A close encounter with Newfoundland's humpbacks
By Margie Goldsmith
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"Remember, give'r till ya shiver," says the man responsible for my safety just before I jump off a boat into freezing water.
I've come to the most easterly point in North America in the hope of having an up close and personal experience with whales. To call the water off Petty Harbor, Newfoundland, cold is an understatement. Even though the staff of Ocean Quest Adventures has outfitted me in a wetsuit, hood, gloves, booties and a snorkel mask that covers most of my face, I still feel the 42 degree chill as I hit the ocean.
Humpback in Newfoundland; photos courtesy of Ocean Quest Adventures
Each year, from June through August, 11,000 whales come here to feed on capelin, a forage fish from the smelt family and favorite of the leviathans. The humpbacks weigh from 25 to 30 tons, about 80,000 pounds. They're also one of the most aerobic whales and lack any fear around boats, so our chances of finding some are good.
Even though Rick Stanley, the CEO of Ocean Quest and our leader and guide, has practically guaranteed it, I don't really believe I'll get lucky and see a whale. It's late afternoon and Rick has said that if we see a whale, we should just go after it. There are four of us in the water, and all of us happen to be women. This apparently, is a good thing because the whales seem to prefer women.
The author enters the Atlantic in search of whales
Rick has suggested we sing to attract the whales because whales also sing. It's not easy to carry a tune when you have a snorkel in your mouth, but I hum "Amazing Grace." Nothing happens. I try humming "Rolling on the River," but no response. In the distance, some puffins awkwardly skim the water trying to fly. They look like cartoons.
Suddenly I stop singing because even though I don't see anything, I smell something putrid and foul - whale breath! A second later, I hear a huge gasp and not twenty feet from me, two black humpbacks emerge snorting water into the air.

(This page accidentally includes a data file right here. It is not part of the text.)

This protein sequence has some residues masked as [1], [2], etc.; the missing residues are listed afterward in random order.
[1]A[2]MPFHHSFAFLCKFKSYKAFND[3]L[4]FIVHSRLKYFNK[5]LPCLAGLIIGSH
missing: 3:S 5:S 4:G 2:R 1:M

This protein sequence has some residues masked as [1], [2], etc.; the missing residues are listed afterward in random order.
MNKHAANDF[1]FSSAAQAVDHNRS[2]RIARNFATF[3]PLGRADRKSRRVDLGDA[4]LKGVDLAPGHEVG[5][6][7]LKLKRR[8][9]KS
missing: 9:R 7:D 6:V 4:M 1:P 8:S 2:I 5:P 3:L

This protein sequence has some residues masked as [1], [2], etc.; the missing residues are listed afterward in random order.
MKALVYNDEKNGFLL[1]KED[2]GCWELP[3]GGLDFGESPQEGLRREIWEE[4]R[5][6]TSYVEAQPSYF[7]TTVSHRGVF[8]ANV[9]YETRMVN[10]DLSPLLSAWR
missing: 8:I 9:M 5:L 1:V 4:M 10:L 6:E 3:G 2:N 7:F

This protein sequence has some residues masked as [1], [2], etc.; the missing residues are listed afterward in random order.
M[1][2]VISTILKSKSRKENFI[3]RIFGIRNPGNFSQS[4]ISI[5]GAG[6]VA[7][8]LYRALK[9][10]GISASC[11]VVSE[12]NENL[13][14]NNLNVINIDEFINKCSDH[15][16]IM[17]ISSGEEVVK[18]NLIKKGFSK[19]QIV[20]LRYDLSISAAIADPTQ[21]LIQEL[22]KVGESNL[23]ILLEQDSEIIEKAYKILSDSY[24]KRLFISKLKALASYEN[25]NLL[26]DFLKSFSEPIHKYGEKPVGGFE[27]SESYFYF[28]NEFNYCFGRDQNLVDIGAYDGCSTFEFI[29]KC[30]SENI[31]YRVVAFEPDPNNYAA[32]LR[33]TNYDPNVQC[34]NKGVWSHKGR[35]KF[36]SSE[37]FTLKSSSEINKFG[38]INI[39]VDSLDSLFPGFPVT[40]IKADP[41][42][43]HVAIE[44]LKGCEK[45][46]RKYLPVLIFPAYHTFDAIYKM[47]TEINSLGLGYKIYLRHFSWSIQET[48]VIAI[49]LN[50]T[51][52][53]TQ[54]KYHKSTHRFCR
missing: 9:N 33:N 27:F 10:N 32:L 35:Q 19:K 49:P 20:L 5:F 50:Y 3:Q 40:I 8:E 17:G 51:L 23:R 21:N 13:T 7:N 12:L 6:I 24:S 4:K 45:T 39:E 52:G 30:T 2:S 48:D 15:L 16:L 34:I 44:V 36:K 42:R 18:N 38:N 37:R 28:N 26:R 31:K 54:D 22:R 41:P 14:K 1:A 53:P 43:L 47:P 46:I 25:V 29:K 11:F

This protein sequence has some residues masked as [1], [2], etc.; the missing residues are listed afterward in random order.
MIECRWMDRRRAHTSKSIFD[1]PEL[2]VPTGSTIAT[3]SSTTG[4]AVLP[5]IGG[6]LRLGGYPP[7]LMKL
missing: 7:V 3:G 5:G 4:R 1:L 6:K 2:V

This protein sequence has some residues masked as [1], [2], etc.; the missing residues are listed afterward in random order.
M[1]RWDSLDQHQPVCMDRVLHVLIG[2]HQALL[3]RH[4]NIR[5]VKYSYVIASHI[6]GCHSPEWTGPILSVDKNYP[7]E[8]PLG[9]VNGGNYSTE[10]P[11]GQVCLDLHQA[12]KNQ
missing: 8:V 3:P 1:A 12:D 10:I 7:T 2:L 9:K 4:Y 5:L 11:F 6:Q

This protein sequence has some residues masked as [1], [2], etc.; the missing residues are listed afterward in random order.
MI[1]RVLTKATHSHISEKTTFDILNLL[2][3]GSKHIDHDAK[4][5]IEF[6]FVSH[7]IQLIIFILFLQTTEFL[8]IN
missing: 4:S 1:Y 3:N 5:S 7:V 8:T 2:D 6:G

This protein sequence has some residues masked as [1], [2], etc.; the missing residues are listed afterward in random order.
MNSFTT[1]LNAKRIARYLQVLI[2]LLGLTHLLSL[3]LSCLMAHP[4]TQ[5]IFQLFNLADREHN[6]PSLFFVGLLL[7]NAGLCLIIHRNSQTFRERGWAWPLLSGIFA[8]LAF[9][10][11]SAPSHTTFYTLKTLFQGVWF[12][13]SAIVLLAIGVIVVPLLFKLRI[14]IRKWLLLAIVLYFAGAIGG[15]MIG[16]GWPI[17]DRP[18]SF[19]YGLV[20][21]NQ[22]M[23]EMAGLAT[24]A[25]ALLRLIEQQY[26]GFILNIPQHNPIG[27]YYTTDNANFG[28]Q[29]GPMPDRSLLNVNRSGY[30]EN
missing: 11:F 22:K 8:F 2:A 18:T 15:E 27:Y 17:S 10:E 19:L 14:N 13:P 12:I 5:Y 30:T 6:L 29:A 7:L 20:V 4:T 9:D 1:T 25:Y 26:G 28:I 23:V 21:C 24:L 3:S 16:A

The humpbacks surface
My heart is somewhere inside my snorkel. I didn't expect this at all and I certainly didn't think it would be this close. "Swim towards them," calls Rick from the boat.
I'm so surprised and frightened by the whales' bulk that I'm considering swimming back towards the boat when I see that the two whales are coming at me like a freight train. I am screaming at the top of my lungs. It's like having a semi come smack at you. But they don't surface. They dive beneath my legs and as I look through my mask, one of them flips over beneath me, so close I can see the white striations on his belly. And then they're gone. I look around.
With a giant splash, one of them raises his fin and then disappears into the water. Now I realize that they are playing and they aren't about to kill me. I kick as fast as I can in their direction. It's hard to swim in the thick wetsuit.
The author swims towards the whale
Once again, they're gone. And then, in the distance, the tail rises again, then disappears.
I turn in circles looking. I hear a loud wheeze and then, not more than ten feet from me, an enormous black lump rises from the ocean.
A Whale pops up ten feet away from the author
I swim in that direction, but he dives back under. I wait. He resurfaces, then disappears. And then he reappears so close I can see the barnacles on his fin. He seems to be waving goodbye.
Finally, he's gone. He doesn't reappear, so we climb back into the boat, where we shriek like children. As the sun begins to set, Rick turns the boat towards shore and we motor for about a half an hour. Suddenly, ahead of us, a whale surfaces and blows, the vapor catching the light of the setting sun. The whale lets out a whistle, swings his fin into the air and gives us one last wave before disappearing, finally, into the icy deep.